What Should You Include in a CCPA-Compliant Privacy Policy? Your policy should address the following:

1. The kinds of personal information your business collects, tracks or processes;

2. Why your business is collecting this information;

3. How your business collects, tracks, or processes this information (e.g. what are your sources of information);

4. Whether your business shares or discloses any of this information with other businesses or third parties;

5. Whether any information shared is sold or exchanged for non-monetary compensation;

6. How your customers can request copies, changes, or removal of this information;

7. How your customers can opt out of the sale of their information;

8. How your business will verify any consumer requests related to their information; and

9. How your business will obtain prior consent from minors ages 13 to 16, and how consent will be obtained from parents for minors younger than 13.

Many of these pieces are discussed in greater detail below.

#4. Your Business Should Also Have a Data (or Information) Security Policy (and a Documented Breach Notification Process).

Unlike outward facing privacy policies, information security policies are internal company policies that document how your business will handle and secure customer information as well as how you’ll respond to information security incidents, including data breaches.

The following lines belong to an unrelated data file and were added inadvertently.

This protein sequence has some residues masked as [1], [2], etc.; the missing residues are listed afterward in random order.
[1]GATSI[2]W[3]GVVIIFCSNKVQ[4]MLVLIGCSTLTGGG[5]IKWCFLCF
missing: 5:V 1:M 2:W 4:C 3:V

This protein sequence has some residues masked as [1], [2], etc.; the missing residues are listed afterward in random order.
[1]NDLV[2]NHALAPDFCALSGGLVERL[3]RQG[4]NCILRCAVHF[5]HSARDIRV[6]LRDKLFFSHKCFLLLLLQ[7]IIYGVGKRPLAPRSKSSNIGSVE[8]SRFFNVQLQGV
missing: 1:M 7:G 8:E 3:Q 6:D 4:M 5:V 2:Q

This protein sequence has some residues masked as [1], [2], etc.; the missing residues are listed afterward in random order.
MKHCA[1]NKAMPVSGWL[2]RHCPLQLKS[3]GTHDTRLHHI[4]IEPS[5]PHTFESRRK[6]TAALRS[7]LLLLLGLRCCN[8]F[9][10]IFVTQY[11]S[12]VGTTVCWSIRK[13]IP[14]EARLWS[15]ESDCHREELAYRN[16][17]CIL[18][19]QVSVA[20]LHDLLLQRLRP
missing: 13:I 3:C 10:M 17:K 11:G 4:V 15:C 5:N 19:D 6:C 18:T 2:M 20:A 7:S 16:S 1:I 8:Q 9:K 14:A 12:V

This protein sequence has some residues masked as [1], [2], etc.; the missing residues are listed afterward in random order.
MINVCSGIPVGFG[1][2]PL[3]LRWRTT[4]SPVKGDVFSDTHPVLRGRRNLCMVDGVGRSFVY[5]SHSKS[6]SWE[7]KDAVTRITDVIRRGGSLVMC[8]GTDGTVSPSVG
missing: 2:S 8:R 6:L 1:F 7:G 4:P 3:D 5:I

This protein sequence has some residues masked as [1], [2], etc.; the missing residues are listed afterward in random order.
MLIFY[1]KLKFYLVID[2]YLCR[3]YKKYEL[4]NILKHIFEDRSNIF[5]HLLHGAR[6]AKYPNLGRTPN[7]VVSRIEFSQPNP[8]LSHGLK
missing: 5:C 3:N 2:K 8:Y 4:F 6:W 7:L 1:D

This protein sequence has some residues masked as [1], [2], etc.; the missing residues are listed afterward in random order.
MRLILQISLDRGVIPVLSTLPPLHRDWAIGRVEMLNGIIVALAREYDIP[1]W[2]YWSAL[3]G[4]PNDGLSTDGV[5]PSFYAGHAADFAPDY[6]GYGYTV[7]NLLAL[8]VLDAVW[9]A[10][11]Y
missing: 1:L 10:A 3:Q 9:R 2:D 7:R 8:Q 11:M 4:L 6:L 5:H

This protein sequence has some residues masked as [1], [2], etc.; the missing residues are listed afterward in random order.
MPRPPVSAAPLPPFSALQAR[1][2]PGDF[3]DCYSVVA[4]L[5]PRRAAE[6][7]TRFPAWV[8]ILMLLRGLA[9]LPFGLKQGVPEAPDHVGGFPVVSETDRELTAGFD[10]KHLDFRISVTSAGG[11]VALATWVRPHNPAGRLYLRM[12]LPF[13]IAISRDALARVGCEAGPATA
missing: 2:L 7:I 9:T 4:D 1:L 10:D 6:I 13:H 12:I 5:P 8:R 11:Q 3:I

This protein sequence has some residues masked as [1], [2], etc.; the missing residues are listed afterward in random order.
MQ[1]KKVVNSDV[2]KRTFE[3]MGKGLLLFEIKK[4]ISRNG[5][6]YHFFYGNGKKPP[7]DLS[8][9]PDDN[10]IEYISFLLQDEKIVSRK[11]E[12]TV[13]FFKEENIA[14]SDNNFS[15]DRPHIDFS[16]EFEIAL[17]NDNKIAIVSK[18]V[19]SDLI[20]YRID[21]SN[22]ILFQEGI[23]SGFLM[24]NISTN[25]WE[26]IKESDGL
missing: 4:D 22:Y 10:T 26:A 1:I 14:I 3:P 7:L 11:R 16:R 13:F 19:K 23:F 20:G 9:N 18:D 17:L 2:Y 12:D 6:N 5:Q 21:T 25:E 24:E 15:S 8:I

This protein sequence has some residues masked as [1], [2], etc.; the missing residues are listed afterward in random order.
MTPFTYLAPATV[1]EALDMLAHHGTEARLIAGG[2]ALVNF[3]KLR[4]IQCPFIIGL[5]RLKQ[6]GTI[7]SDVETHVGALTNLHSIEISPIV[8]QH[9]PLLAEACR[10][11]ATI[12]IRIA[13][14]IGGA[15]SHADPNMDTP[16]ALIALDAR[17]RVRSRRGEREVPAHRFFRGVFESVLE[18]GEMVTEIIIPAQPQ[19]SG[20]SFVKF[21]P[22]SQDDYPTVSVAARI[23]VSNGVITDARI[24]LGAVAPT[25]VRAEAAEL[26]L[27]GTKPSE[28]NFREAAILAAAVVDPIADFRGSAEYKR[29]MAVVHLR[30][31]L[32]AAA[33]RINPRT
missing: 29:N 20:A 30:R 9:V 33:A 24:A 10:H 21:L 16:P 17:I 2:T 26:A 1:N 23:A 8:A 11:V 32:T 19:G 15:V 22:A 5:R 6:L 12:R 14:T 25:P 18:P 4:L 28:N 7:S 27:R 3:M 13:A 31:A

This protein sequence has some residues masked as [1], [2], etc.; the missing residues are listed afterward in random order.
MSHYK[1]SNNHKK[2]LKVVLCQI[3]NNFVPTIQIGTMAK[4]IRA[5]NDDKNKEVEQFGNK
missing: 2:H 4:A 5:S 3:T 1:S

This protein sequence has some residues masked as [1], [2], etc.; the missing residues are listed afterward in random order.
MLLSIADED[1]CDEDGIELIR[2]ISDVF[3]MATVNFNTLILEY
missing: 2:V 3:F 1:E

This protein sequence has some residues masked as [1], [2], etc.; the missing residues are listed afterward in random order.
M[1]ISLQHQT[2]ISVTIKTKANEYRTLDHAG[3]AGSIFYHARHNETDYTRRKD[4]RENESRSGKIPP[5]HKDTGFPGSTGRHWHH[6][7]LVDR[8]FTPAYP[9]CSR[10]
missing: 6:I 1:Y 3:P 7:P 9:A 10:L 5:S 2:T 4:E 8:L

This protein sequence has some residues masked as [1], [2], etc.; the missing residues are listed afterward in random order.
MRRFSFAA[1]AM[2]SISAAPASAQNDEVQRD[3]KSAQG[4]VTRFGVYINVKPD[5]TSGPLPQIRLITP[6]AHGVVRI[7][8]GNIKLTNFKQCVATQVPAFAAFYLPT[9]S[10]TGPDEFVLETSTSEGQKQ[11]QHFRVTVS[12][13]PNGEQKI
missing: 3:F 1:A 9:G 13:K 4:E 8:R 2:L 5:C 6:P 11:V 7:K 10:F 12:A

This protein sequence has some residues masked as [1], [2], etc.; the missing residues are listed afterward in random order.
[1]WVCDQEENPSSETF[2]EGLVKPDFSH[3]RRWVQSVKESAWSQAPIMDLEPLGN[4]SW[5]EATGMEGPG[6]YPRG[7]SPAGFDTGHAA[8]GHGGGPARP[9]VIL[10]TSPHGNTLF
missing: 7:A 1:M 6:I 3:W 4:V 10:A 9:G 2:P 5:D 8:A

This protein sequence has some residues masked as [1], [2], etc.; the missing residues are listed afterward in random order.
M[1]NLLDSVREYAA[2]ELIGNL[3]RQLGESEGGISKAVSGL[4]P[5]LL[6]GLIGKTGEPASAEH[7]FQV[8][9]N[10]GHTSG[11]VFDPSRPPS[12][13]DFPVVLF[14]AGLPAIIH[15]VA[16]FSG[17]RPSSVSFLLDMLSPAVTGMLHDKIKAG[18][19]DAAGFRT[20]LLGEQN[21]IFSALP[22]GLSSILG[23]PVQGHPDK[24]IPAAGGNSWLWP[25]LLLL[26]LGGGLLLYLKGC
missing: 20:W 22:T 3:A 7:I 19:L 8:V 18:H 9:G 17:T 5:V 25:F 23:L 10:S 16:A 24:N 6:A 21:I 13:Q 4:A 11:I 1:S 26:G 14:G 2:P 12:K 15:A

Many laws now require businesses to develop and implement reasonable security measures. What measures are reasonable depend upon the size of a particular business and its available resources.

"Encryption of information is important since breach notification requirements (under, for example, Colorado’s data privacy law) and the ability of consumers to bring claims under the CCPA both exempt encrypted information..."

For Colorado businesses, the most important of these laws is not the CCPA but Colorado's data privacy law. As discussed in a previous entry, Colorado’s law requires any business, regardless of its size, that collects certain sorts of information on Coloradans to have reasonable information security and disposal policies and practices.

The CCPA also requires reasonable security measures to protect consumer information and authorizes California customers to bring lawsuits against businesses that experience a data breach due to a failure to maintain reasonable security measures.

In light of this new legal landscape, businesses should be careful to document their information security controls and practices and adhere to them in day-to-day operations. Developing and following a reasonable data security policy can limit a business’s liability in the event of an unfortunate security incident.